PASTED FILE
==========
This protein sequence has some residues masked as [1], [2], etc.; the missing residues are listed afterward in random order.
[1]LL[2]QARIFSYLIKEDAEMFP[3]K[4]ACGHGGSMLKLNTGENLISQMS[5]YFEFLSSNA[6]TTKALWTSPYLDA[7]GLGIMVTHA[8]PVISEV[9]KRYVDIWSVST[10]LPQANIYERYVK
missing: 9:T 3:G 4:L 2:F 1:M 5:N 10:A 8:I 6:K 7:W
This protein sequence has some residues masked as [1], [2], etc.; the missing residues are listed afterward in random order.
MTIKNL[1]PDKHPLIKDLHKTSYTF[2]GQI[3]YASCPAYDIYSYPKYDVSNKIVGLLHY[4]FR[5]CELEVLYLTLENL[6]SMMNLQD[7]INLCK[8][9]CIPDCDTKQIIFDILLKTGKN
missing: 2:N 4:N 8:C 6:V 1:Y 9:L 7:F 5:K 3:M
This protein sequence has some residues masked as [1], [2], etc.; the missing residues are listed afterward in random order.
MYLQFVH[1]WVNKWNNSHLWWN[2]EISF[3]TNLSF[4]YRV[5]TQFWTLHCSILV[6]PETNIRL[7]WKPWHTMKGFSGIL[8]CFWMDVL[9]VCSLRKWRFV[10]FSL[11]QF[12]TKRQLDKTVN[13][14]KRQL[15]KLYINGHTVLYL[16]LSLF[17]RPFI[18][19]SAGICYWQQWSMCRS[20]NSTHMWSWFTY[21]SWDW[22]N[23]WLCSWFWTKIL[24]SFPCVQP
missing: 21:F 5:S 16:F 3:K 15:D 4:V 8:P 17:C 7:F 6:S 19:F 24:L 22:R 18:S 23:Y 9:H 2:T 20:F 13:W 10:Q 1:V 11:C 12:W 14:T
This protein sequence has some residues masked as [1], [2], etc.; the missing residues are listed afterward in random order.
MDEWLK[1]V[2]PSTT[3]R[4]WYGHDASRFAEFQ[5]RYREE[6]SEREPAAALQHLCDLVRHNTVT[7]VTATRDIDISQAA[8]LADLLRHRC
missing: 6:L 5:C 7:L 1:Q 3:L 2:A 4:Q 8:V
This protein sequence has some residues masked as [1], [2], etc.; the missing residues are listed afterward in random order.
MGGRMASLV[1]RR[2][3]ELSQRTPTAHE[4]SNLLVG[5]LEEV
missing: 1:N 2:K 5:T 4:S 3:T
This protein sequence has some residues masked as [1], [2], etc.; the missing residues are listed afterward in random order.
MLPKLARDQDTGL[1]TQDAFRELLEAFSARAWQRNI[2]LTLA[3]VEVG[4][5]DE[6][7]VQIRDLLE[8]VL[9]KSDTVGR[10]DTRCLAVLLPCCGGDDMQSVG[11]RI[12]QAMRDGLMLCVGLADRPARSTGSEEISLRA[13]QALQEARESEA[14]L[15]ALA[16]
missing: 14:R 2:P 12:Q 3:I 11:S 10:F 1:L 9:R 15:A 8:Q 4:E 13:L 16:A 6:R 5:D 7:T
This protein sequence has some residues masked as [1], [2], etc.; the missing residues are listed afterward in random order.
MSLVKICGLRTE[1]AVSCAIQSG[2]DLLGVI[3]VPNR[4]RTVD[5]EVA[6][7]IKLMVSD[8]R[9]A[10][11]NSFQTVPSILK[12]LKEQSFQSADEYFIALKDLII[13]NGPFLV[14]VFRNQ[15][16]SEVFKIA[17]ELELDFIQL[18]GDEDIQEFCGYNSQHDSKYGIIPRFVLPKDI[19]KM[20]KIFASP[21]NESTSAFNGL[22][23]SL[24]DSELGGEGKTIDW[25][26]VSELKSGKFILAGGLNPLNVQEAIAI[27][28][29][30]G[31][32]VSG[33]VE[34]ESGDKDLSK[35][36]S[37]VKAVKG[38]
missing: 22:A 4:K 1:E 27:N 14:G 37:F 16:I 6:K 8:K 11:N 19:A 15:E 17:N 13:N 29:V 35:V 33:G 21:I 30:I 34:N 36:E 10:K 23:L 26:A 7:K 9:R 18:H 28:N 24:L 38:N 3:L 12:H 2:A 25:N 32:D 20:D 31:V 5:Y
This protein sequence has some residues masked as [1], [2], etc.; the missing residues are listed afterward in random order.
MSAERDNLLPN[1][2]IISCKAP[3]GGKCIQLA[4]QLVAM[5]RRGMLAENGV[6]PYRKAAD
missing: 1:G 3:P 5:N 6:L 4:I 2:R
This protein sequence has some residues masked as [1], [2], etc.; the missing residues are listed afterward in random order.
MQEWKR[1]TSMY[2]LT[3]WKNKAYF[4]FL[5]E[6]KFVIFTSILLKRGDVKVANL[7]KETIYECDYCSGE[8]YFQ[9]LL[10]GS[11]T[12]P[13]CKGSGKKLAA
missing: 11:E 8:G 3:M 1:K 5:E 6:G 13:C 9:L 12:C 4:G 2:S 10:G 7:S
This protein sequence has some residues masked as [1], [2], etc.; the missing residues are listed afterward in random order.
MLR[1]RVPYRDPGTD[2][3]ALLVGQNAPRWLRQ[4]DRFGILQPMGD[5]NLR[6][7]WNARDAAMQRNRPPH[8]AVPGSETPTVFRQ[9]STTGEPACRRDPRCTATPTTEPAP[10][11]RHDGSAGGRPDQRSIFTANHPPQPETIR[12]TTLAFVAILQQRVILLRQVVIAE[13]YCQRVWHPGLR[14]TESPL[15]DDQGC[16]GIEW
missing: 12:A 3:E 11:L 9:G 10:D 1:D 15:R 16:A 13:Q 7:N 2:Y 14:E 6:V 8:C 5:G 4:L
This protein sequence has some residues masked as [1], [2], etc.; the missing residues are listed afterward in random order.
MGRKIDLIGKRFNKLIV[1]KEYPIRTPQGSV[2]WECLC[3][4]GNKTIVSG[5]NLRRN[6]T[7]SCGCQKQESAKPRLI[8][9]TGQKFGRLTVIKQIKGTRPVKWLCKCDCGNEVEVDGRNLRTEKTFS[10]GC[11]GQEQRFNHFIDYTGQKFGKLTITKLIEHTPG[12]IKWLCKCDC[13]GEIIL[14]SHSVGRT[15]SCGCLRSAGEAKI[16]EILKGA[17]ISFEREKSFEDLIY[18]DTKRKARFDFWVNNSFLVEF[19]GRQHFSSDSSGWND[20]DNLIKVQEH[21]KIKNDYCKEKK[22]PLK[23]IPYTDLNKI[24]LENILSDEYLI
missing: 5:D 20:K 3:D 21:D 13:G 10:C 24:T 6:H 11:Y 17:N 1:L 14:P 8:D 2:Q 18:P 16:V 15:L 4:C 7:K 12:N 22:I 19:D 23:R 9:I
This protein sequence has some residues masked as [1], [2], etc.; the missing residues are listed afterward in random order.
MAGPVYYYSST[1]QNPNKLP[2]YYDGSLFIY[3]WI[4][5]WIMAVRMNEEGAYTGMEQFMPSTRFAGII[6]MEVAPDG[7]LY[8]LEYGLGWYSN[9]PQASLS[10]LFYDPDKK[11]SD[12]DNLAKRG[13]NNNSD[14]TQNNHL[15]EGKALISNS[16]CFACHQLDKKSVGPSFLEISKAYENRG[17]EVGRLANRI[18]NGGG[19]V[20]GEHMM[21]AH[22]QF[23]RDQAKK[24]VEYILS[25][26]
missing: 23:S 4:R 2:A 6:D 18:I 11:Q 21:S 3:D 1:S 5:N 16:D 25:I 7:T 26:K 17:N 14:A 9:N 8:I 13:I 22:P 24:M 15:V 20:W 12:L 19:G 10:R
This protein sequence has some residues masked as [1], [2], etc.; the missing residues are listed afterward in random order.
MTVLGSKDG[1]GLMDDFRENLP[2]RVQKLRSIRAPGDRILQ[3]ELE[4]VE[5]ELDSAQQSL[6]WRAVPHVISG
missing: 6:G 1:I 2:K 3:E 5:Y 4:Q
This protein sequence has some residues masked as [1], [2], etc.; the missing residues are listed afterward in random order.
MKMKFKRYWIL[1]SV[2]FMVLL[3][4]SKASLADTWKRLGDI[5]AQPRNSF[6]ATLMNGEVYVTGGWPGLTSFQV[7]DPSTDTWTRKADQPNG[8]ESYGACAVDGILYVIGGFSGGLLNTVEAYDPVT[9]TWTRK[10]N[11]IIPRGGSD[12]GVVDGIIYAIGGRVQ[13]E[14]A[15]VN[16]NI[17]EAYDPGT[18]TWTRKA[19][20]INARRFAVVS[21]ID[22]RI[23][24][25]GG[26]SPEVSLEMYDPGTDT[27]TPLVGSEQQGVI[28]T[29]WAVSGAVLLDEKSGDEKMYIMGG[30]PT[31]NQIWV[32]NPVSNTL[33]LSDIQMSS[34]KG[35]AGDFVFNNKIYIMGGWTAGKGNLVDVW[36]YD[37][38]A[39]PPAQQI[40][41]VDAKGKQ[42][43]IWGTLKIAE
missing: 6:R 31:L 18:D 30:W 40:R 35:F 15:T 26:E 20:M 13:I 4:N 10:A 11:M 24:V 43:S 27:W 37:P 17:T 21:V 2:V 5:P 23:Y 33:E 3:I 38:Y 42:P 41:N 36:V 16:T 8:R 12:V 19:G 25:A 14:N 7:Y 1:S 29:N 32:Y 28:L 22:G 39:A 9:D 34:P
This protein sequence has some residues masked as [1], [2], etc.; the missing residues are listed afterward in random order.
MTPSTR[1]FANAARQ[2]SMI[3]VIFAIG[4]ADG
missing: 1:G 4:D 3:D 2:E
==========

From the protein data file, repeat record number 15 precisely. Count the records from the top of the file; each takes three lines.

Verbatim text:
This protein sequence has some residues masked as [1], [2], etc.; the missing residues are listed afterward in random order.
MTPSTR[1]FANAARQ[2]SMI[3]VIFAIG[4]ADG
missing: 1:G 4:D 3:D 2:E